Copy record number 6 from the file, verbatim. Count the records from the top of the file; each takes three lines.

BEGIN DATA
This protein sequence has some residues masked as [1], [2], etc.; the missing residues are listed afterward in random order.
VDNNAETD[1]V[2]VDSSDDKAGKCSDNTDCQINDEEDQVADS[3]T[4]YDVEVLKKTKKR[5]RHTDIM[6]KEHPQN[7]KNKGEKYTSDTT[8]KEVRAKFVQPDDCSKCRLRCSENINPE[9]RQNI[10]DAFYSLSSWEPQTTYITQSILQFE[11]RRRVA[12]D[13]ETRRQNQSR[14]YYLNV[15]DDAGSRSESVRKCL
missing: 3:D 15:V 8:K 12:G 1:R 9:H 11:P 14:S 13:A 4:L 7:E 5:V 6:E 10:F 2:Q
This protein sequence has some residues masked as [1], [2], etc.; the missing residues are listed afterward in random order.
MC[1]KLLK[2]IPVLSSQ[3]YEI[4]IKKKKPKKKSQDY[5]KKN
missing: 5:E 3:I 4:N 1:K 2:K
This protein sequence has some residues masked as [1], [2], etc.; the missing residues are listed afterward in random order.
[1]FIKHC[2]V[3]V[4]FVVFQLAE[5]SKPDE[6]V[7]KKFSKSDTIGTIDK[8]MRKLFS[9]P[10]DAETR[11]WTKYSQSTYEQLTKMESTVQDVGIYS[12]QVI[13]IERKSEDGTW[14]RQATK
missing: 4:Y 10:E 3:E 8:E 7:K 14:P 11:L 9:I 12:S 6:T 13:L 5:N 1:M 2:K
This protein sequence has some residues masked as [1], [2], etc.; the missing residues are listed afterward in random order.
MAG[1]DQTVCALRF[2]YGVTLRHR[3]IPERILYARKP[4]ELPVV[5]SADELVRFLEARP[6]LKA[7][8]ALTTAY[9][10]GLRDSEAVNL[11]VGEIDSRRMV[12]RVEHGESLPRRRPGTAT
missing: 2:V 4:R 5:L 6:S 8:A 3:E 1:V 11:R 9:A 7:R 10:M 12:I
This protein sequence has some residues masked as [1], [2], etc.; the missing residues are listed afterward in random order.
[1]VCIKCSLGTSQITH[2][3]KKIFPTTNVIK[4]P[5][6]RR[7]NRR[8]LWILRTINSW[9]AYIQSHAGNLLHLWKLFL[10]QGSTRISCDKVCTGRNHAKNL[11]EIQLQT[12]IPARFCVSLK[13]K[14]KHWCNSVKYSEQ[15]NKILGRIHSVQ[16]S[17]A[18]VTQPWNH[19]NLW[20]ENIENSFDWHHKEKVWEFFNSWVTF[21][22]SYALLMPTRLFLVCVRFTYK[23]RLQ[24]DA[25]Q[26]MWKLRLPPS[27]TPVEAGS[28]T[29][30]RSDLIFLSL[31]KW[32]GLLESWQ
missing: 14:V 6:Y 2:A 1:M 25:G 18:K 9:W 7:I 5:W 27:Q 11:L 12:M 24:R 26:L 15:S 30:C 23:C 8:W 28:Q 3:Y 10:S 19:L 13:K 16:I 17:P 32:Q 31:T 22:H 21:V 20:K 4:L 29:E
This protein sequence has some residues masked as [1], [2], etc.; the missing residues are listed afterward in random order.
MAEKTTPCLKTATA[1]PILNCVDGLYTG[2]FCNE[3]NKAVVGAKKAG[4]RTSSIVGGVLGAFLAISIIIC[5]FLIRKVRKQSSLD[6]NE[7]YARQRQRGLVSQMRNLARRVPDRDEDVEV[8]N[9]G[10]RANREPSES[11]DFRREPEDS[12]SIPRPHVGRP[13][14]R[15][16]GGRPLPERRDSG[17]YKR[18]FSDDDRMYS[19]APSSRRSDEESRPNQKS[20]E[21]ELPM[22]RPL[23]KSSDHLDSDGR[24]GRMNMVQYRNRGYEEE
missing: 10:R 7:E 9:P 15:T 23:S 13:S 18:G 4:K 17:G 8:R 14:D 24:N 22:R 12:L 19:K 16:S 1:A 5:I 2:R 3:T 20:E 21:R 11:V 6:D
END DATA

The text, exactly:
This protein sequence has some residues masked as [1], [2], etc.; the missing residues are listed afterward in random order.
MAEKTTPCLKTATA[1]PILNCVDGLYTG[2]FCNE[3]NKAVVGAKKAG[4]RTSSIVGGVLGAFLAISIIIC[5]FLIRKVRKQSSLD[6]NE[7]YARQRQRGLVSQMRNLARRVPDRDEDVEV[8]N[9]G[10]RANREPSES[11]DFRREPEDS[12]SIPRPHVGRP[13][14]R[15][16]GGRPLPERRDSG[17]YKR[18]FSDDDRMYS[19]APSSRRSDEESRPNQKS[20]E[21]ELPM[22]RPL[23]KSSDHLDSDGR[24]GRMNMVQYRNRGYEEE
missing: 10:R 7:E 9:P 15:T 23:S 13:S 18:G 4:K 17:G 8:R 14:D 24:N 22:R 12:L 19:K 16:S 1:A 5:I 2:R 3:T 20:E 21:R 11:V 6:D